Archive for the ‘lessons’ Category


August 21, 2016 Leave a comment

I’ve been thinking a lot about greatness and mediocrity. What makes one person great and another average? Is it destiny or fate? Is it beyond or within our control?

The quality of a person’s life is in direct proportion to their commitment to excellence, regardless of their chosen field of endeavor – Vince Lombardi

I believe that if you want to stop being average, choose to stop being average! Greatness is a choice, and it’s achieved by becoming progressively productive in your daily routine and life decisions. Strive to be better than who you were yesterday. Set high goals and try to see things beyond the realm of possibility. You’re in competition with no one, but yourself, so train yourself to be better. Greatness eludes people who only strive to be average.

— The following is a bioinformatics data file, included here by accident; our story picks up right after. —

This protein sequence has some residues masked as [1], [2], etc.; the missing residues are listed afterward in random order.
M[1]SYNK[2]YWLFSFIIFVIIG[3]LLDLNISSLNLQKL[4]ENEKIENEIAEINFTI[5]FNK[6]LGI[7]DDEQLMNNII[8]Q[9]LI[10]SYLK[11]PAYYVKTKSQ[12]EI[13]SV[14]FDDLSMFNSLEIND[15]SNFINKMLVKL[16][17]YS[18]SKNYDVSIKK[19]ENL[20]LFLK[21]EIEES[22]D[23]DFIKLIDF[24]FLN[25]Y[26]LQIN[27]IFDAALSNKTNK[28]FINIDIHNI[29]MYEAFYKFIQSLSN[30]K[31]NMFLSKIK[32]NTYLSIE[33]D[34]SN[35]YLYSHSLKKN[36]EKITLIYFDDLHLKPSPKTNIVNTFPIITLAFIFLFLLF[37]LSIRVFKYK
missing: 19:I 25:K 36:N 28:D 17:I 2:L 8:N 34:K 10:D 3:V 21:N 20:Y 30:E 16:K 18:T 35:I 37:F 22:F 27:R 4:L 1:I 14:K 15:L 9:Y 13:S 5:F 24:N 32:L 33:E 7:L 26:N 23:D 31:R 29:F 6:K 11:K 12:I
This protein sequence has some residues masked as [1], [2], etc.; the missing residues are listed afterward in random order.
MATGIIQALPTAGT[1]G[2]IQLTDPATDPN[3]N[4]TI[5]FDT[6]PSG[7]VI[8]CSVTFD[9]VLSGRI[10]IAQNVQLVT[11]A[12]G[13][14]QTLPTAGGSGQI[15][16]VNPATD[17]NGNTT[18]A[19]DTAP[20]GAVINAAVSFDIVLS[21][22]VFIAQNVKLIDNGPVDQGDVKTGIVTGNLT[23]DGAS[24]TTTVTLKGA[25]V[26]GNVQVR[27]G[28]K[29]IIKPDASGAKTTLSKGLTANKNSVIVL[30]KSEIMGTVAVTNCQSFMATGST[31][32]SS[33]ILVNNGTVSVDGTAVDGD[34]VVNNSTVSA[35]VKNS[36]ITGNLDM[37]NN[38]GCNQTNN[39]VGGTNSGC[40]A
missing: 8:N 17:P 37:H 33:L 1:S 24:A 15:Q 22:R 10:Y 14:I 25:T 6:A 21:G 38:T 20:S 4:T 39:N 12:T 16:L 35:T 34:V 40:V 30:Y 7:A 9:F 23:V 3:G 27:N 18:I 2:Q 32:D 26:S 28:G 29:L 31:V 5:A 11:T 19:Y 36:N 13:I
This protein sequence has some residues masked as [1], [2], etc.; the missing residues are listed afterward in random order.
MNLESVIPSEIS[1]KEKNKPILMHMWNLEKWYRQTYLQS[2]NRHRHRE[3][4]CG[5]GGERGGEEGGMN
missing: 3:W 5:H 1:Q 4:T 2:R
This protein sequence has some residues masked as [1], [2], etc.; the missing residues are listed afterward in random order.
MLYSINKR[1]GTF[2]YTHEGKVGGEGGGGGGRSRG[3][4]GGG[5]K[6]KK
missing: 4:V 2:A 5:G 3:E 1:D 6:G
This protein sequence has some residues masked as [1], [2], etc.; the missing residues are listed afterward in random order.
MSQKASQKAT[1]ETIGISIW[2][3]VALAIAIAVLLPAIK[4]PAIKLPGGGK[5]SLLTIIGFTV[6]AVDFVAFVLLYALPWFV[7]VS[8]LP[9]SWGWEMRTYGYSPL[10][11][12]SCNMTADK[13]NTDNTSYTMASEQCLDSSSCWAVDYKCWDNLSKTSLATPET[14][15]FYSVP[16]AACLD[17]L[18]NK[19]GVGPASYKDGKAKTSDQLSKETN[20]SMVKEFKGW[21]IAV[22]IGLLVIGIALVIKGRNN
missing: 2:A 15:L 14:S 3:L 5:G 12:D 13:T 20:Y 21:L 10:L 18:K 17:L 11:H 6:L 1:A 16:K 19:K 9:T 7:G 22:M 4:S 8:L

May 29, 2016 Leave a comment

It’s my birthday today. I’ve gotten lots of great gifts from my lovely family and loved ones. I’m feeling so happy and magnanimous that I’ve decided to share what goes into the preparation of an excellent business plan; well, the way we do it at Herança Financial. I’m expecting guests from 2:00 pm, so I’ll make this quick.

planThe first part should be the Executive Summary. As part of the name implies, it is a summary of the entire document. This means even though it comes first, it is usually prepared last. Essentially, it should have briefs on the most important aspects of the company to banks and prospective investors – profile, market analysis, start up cost, and projections.

Next is the Company Overview. This is where you put in the profile of your company (logo too, if you have one), your motto/slogan, your clear-cut mvvpp/mission, vision, values, philosophy, and positioning statement; your products/services and the pricing, your management structure, and the equity distribution of your company.